The increasing amount of airborne fine dust has been posing public health risks to urbanites in Vietnam’s southern and northern metropolises of Hanoi and Ho Chi Minh City in recent times, experts have warned.
A number of Hanoi people experienced dust-related breathing difficulty and coughing when a high traffic volume was noticed last month, resulting in a concentration of tiny dust particles that was at some points double Vietnam’s maximum safety limit and exceeded the WHO ceiling by four times.
A Hanoi resident said she and her colleagues had to close all company doors and windows, filled every opening in the doors and purchased an air purifier to keep the pollution at bay.
Dust was kicked up by running vehicles and gathered in thick layers on the façade of the houses along an under-construction overpass on Pham Van Dong Street in the capital city.
The road is notorious for its poor air quality as it has always ranked first in terms of air pollution across Hanoi, according to the municipal natural resource and environment department.
The capital’s air quality had declined distinctively within the six days of late January, with a number of locations under air pollution observation categorized as ‘bad’ and ‘very bad’ – the lowest levels.
Particulate pollution is also worrisome in Ho Chi Minh City even though it is not as severe as in Hanoi.
“The two metropolises are facing dust pollution as the concentration of particulate matter is still high,” Nguyen Thi Anh Thu, a worker at Vietnamese non-profit Green Innovation and Development Center.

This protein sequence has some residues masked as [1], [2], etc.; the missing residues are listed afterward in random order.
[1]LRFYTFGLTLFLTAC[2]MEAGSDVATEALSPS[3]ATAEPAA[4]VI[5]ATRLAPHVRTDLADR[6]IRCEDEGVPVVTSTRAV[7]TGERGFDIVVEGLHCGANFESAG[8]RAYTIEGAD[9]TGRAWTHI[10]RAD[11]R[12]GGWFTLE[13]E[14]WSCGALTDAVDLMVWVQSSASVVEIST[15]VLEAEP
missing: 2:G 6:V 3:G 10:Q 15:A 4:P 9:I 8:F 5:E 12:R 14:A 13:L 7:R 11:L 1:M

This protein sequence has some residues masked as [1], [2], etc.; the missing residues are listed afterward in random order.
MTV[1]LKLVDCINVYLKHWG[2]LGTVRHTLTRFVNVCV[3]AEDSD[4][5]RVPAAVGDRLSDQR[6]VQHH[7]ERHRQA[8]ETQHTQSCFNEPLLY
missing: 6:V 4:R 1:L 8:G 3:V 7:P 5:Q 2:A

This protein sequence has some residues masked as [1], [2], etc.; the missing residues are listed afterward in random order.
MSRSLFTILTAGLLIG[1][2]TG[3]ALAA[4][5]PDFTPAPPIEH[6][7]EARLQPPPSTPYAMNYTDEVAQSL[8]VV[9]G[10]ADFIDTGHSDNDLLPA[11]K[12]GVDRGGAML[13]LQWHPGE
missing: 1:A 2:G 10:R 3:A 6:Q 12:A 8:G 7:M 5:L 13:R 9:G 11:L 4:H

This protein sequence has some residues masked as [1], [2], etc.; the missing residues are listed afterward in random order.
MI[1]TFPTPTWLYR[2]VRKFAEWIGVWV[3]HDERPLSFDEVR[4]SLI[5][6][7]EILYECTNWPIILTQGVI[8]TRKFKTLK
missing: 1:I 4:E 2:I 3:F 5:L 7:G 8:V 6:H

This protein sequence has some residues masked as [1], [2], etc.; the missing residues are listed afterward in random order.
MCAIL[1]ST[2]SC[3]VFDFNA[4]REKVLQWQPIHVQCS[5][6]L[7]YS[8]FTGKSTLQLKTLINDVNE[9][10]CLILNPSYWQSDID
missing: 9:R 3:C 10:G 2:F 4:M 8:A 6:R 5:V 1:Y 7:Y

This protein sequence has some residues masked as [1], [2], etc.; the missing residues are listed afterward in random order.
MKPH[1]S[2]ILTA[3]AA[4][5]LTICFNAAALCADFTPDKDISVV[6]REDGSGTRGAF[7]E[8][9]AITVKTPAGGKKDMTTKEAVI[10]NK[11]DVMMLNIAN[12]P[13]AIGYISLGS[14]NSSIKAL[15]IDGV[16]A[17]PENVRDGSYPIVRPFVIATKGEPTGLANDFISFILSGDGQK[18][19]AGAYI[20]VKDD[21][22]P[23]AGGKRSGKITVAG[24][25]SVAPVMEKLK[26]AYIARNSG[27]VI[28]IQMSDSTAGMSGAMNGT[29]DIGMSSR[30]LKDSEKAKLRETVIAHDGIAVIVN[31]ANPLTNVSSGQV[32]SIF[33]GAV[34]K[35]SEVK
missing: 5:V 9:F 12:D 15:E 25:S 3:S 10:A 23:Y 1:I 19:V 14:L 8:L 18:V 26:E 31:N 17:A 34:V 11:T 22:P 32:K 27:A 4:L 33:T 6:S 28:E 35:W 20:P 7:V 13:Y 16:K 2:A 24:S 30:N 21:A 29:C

Particulate matter, or PM, is a mixture of solid particles and liquid droplets suspended in the air, many of which are hazardous. PM is reportedly the deadliest form of air pollution due to their ability to penetrate deep into the lungs and blood streams unfiltered.
Thu attributed the high concentration of PM in Hanoi in part to the currently rising amount of road traffic and construction.
Another cause, she said, is the presence of numerous high-rise buildings and dust carried by winds from neighboring industrial factory areas and from other countries.
A point in this view was echoed by Hoang Duong Tung, director of the Vietnam Clean Air Partnership, who said Hanoi’s air quality plummeted after the number of vehicles moving there surged in January.
Playing a major role in the pollution, Tung underlined, was a phenomenon called inversion, during which warmer air stays above cooler air.
This is the reverse of the normal change pattern where air temperature decreases commensurately with a rise in altitude.
“Inversion traps pollutants close to the ground, causing their concentration to grow above cities,” he said.
He stressed airborne PM2.5, tiny dust particles smaller than 2.5 micrometers in diameter, about one-thirtieth the diameter of a human hair, can pass completely unobstructed to the lungs.
It can cause deadly conditions such as cancer and respiratory and cardiovascular diseases, he said, adding this type of particulate matter comes from carbon dioxide, sulphur, nitrogen and metal chemical compounds.
South Korean suffered a similar particulate pollution but quickly put stringent measures in place whenever the concentration of minuscule dust reached 50 milligrams per cubic meter.
But authorities in Vietnam have been tardy in solving the problem over the past three years, when air pollution has become a real headache.